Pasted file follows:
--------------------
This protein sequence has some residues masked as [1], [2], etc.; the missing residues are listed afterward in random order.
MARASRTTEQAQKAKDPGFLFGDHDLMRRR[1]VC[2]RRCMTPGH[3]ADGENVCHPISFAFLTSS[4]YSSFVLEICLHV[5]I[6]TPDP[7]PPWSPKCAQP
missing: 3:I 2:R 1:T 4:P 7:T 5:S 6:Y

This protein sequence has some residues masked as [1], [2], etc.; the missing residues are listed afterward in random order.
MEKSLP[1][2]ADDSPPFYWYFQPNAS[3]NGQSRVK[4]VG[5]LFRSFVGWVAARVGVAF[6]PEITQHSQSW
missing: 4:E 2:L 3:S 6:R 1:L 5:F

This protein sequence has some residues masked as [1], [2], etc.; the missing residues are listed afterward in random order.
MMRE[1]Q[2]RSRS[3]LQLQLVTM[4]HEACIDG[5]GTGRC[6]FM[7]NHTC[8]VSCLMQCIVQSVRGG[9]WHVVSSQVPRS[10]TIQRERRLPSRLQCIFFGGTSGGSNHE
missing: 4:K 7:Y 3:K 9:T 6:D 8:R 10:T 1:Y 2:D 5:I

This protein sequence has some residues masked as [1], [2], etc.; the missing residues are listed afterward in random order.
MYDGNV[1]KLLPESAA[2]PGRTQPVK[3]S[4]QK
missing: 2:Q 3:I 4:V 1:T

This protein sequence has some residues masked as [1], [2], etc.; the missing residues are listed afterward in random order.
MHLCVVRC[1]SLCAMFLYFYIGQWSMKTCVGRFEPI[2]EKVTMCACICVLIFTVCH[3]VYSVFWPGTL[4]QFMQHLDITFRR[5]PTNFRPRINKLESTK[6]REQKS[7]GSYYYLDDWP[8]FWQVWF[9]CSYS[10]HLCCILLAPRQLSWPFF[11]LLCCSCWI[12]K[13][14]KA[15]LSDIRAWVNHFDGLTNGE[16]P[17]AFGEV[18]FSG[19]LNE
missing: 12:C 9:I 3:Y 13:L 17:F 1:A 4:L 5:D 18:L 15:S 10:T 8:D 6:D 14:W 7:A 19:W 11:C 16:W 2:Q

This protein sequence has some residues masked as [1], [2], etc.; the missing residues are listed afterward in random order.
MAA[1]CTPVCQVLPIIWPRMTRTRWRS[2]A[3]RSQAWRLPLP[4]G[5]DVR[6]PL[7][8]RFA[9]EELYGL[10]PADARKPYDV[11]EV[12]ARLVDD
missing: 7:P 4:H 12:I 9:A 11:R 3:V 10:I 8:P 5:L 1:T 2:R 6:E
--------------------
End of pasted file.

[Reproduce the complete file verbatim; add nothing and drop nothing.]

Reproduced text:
This protein sequence has some residues masked as [1], [2], etc.; the missing residues are listed afterward in random order.
MARASRTTEQAQKAKDPGFLFGDHDLMRRR[1]VC[2]RRCMTPGH[3]ADGENVCHPISFAFLTSS[4]YSSFVLEICLHV[5]I[6]TPDP[7]PPWSPKCAQP
missing: 3:I 2:R 1:T 4:P 7:T 5:S 6:Y

This protein sequence has some residues masked as [1], [2], etc.; the missing residues are listed afterward in random order.
MEKSLP[1][2]ADDSPPFYWYFQPNAS[3]NGQSRVK[4]VG[5]LFRSFVGWVAARVGVAF[6]PEITQHSQSW
missing: 4:E 2:L 3:S 6:R 1:L 5:F

This protein sequence has some residues masked as [1], [2], etc.; the missing residues are listed afterward in random order.
MMRE[1]Q[2]RSRS[3]LQLQLVTM[4]HEACIDG[5]GTGRC[6]FM[7]NHTC[8]VSCLMQCIVQSVRGG[9]WHVVSSQVPRS[10]TIQRERRLPSRLQCIFFGGTSGGSNHE
missing: 4:K 7:Y 3:K 9:T 6:D 8:R 10:T 1:Y 2:D 5:I

This protein sequence has some residues masked as [1], [2], etc.; the missing residues are listed afterward in random order.
MYDGNV[1]KLLPESAA[2]PGRTQPVK[3]S[4]QK
missing: 2:Q 3:I 4:V 1:T

This protein sequence has some residues masked as [1], [2], etc.; the missing residues are listed afterward in random order.
MHLCVVRC[1]SLCAMFLYFYIGQWSMKTCVGRFEPI[2]EKVTMCACICVLIFTVCH[3]VYSVFWPGTL[4]QFMQHLDITFRR[5]PTNFRPRINKLESTK[6]REQKS[7]GSYYYLDDWP[8]FWQVWF[9]CSYS[10]HLCCILLAPRQLSWPFF[11]LLCCSCWI[12]K[13][14]KA[15]LSDIRAWVNHFDGLTNGE[16]P[17]AFGEV[18]FSG[19]LNE
missing: 12:C 9:I 3:Y 13:L 17:F 1:A 4:L 5:D 18:L 15:S 10:T 8:D 6:D 14:W 7:A 19:W 11:C 16:W 2:Q

This protein sequence has some residues masked as [1], [2], etc.; the missing residues are listed afterward in random order.
MAA[1]CTPVCQVLPIIWPRMTRTRWRS[2]A[3]RSQAWRLPLP[4]G[5]DVR[6]PL[7][8]RFA[9]EELYGL[10]PADARKPYDV[11]EV[12]ARLVDD
missing: 7:P 4:H 12:I 9:A 11:R 3:V 10:I 8:P 5:L 1:T 2:R 6:E